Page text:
In 2010, filmmakers Jessica Hardy and DePaul alumnus and ex-DePaulia staff writer Brent Kado of Flowfeel Films were searching for a comedy film festival to submit their work to, but found very few in Chicago and across the country. In response, Hardy started the Chicago Comedy Film Festival in order to shed light on independent comedy films from across the world.
“I studied with the Second City for several years and worked for them for three years, so I had already been in the comedy scene here,” Hardy said. “It just made sense that Chicago should have an international film festival here that nobody had done yet. I just decided to do it and see if people would respond, and they did.”
From its inception six years ago, the Chicago Comedy Film Festival was an instant success. Hardy didn’t want her new festival to just be another small Chicago venue crammed into a small black box theater, so she put a lot of work into making the festival into a legitimate venue that would draw the attention of filmmakers from across the U.S. and on the cusp of breaking into the industry.
“We were really lucky to start off with really good films,” Kado said. “People who were really invested and wanted to come promote their stuff, which is a reflection of Jessica and I knowing that there was a market for it. We shot high in year one and we succeeded.”
The two knew this film festival was an untapped market and felt other film festivals like Sundance, the Chicago International Film Festival and Cannes held dramas and experimental films in a higher regard than comedies.
“People would constantly ask, ‘what are you guys doing’ (during) our first year,” Kado said. “‘The Chicago Comedy Film Festival,’ (I’d answer), and they’d say ‘oh yeah, I went to that a few years ago.’ People thought it was already a thing. It made sense.”
The film festival is now in its sixth year with no signs of stopping. This year, the film festival took place from Thursday, Nov. 10, to Saturday, Nov. 12.
On Thursday, the film festival began by honoring Jane Lynch with their “Lifetime Achievement in Comedy Award” at the Harold Ramis Film School at Second City. Afterward, Chicago filmmakers gathered to screen the Chicago Filmmakers’ Shorts Program which featured films of local filmmakers from the city of Chicago.
One of the films screened Thursday, “Comp’d,” a short film written by and starring Jack Farrell and Michael Carothers was directed by DePaul professor Lee Madsen. Madsen has been directing films since 2001 when he directed his first short film “Becoming Irish” and directed his first feature length film “Red Zone” in 2003.
Farrell and Carothers wanted Madsen as their director due to his comedic-driven mindset, which they thought fit perfectly with their background of improv comedy at Second City.
“One thing that makes Lee an awesome director for me, as an actor, is that Lee is always like ‘let’s go until we’re all busting up. That’s the take we want,’” Farrell said.
“I don’t say cut right when the last line is said,” Madsen said. “I like to kind of let it linger for a minute and then boom, some magic happens. Mike’s itching and I don’t say cut and he blurts something out hilarious and then Jack has a response. Action reaction, and it comes alive.”
Madsen was very happy to see “Comp’d” get picked for the film festival and was excited to work with and watch the films of other Chicago filmmakers at the event.
“I have an immense appreciation for the natural collaboration that takes place in the Chicago stage, comedy, academic and film communities,” Madsen said in his director’s statement. “(I’m) thankful for the opportunity to work alongside authentic Chicago artists.”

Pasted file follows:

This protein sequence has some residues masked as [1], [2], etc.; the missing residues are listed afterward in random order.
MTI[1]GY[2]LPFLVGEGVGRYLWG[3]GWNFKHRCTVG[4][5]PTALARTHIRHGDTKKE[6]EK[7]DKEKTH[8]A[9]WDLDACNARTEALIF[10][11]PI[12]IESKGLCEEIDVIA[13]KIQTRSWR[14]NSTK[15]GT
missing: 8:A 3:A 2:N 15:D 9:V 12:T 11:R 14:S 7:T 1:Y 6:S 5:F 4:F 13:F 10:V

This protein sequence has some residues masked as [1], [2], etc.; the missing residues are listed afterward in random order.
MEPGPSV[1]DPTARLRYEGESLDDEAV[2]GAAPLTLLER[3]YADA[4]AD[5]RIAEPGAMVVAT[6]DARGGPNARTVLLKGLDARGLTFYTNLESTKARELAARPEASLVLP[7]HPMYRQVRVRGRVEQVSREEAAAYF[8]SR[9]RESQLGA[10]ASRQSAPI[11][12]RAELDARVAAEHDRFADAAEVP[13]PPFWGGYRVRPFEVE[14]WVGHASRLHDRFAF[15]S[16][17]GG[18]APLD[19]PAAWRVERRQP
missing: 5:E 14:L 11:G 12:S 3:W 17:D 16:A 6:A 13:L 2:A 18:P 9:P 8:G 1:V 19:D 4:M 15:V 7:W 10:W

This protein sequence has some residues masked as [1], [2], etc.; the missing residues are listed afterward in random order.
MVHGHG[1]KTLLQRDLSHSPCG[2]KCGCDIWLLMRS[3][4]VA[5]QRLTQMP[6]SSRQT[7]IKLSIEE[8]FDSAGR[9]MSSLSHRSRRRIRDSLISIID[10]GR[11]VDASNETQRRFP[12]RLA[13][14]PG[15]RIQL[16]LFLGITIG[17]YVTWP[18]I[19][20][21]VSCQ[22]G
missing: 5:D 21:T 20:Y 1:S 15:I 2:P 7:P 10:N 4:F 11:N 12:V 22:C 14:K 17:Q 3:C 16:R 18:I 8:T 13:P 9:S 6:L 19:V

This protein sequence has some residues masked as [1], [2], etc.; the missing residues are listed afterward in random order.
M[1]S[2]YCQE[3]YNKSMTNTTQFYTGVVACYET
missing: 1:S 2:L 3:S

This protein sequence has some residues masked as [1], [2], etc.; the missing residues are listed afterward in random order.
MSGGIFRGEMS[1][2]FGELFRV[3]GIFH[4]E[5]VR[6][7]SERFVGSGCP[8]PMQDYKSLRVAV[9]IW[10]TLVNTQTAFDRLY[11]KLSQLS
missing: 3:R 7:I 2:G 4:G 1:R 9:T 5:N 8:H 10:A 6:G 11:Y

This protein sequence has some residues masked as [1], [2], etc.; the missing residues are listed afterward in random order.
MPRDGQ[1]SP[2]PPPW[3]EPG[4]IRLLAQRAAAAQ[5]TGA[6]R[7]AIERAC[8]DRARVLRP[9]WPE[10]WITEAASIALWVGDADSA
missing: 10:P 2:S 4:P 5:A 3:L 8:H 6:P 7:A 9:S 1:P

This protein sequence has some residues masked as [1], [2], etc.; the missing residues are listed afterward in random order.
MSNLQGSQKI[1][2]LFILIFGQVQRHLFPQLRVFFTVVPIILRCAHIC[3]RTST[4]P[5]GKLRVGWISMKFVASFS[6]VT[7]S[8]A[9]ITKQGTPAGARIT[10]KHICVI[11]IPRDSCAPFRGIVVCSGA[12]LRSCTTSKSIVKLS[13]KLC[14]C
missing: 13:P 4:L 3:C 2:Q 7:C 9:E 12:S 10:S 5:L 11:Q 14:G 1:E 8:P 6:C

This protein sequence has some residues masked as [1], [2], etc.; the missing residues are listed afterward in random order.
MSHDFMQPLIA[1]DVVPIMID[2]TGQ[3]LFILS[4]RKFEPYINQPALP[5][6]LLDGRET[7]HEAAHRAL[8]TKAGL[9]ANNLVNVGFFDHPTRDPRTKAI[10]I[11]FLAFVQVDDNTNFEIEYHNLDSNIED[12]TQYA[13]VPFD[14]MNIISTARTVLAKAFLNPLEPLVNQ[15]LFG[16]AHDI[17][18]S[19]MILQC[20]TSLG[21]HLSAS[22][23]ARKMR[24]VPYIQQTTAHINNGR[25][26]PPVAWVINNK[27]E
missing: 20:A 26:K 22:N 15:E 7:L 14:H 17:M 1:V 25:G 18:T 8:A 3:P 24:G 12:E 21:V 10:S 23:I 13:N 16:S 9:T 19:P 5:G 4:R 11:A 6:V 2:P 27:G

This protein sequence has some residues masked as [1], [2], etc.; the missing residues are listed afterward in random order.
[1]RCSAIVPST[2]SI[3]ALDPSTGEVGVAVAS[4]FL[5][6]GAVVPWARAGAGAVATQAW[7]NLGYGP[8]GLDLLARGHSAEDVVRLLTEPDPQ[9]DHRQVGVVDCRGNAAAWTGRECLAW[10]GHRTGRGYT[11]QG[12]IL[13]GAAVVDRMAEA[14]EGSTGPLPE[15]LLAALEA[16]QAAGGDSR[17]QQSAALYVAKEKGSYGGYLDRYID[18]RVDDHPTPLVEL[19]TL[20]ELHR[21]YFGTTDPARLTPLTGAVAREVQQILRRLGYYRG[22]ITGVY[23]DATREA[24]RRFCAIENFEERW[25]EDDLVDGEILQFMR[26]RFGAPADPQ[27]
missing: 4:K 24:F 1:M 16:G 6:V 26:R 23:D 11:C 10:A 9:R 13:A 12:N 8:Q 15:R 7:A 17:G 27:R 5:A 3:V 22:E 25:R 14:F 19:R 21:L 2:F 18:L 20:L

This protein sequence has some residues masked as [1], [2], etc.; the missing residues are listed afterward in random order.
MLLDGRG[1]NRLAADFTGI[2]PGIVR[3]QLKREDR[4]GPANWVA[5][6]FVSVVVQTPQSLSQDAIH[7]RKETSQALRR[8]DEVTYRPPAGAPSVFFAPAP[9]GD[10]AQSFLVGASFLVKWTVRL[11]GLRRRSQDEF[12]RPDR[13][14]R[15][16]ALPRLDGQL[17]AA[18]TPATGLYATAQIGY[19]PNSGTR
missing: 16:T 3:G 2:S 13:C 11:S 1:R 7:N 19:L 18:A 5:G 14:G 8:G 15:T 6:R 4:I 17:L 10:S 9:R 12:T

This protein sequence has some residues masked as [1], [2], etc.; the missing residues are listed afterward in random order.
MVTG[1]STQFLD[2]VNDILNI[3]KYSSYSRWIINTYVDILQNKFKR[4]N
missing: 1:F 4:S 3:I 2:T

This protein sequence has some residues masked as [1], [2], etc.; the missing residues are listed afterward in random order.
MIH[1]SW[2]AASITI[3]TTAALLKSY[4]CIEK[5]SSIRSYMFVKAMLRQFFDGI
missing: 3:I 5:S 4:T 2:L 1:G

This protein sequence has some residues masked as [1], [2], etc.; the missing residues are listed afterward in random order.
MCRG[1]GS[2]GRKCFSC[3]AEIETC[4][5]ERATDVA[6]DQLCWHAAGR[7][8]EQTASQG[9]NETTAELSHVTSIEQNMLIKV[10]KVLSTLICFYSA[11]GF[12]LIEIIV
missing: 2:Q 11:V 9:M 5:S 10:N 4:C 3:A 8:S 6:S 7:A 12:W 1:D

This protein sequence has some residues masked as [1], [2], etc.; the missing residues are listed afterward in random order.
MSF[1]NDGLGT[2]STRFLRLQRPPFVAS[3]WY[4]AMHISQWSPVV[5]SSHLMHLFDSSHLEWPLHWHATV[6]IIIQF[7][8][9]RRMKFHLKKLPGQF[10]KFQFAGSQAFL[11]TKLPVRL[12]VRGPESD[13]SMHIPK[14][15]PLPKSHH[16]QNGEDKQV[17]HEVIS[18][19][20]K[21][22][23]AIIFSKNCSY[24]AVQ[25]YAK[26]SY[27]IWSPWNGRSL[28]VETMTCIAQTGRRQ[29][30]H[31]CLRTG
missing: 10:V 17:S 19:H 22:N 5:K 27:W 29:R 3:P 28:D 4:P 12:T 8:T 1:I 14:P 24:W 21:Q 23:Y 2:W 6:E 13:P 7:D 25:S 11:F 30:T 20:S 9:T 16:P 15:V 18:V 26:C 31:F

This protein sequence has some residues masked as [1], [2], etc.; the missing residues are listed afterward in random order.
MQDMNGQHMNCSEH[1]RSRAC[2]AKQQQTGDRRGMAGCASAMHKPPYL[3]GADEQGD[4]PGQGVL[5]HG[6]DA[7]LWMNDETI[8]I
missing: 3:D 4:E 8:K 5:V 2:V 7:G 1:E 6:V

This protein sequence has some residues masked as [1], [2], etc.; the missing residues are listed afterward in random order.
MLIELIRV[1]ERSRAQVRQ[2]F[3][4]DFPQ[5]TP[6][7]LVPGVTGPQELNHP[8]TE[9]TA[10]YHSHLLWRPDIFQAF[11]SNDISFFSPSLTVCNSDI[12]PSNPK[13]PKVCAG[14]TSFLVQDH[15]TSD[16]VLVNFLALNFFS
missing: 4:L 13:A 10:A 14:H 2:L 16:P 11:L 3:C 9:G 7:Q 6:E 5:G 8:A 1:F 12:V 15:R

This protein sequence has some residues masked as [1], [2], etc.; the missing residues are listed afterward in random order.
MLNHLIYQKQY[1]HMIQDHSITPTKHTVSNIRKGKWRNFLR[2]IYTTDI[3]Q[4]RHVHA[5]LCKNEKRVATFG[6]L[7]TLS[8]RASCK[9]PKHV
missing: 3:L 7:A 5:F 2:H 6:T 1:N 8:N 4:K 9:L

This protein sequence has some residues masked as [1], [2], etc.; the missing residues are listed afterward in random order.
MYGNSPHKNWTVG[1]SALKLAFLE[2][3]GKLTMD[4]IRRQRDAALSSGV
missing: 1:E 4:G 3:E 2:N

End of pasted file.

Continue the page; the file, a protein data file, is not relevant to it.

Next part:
Other stand-out shorts from Thursday included “Wait, I’m a Racist?,” “Real Good Drinking” and “Win the Internet,” which featured DePaul’s quad in one scene. The filmmakers “may or may not have gotten permission from DePaul University”.
Friday and Saturday, the venue moved to Roger’s Park’s New 400 Theater and both short and feature-length films were submitted internationally. Every year, they receive about 500 submissions, and they narrow them down to the best eight feature films and about 30 short films.
The independent films screened Saturday came from many different places. The short film “An Average Story,” which was written and directed by Yaniv Segalovich, hailed from Israel, and the feature-length film “Grand Unified Theory” was written and directed by Vancouver filmmaker David Ray, which tells the story of a family as they each go through a tough time in their lives through a scientific lens.
After each screening, any person involved with the production of the film took part in question and answer segments, in which the filmmakers and actors discussed the process they underwent to finish the film.
Another standout of the festival was “And Punching the Clown”, a film written by and starring Henry Phillips. After his short film, “Punching the Clown” became a cult success, Phillips set out to tell another story about his first time back in L.A. after the first film when he gets offered a TV show deal.
The Chicago Film Festival also wants to add diversity to what usually is a male-dominated field, so they’ve given out an award for top female filmmaker every year. This year, the Harold Ramis Film School offered a $500 prize to the winner of that award.
When a film festival has so much success, it’s sometimes hard to see where to take it to the next level, but Hardy and Kado want to support their fellow comedy filmmakers. They believe they’ve played an active role in legitimizing the genre for other, more well-known festivals.
“I’m feeling very positive about next year, and I really want to get more partnerships with Chicago organizations,” Hardy said. “I think we have interest from people outside of Chicago ( . . .) and I think there’s a lot of good opportunities that come from that.”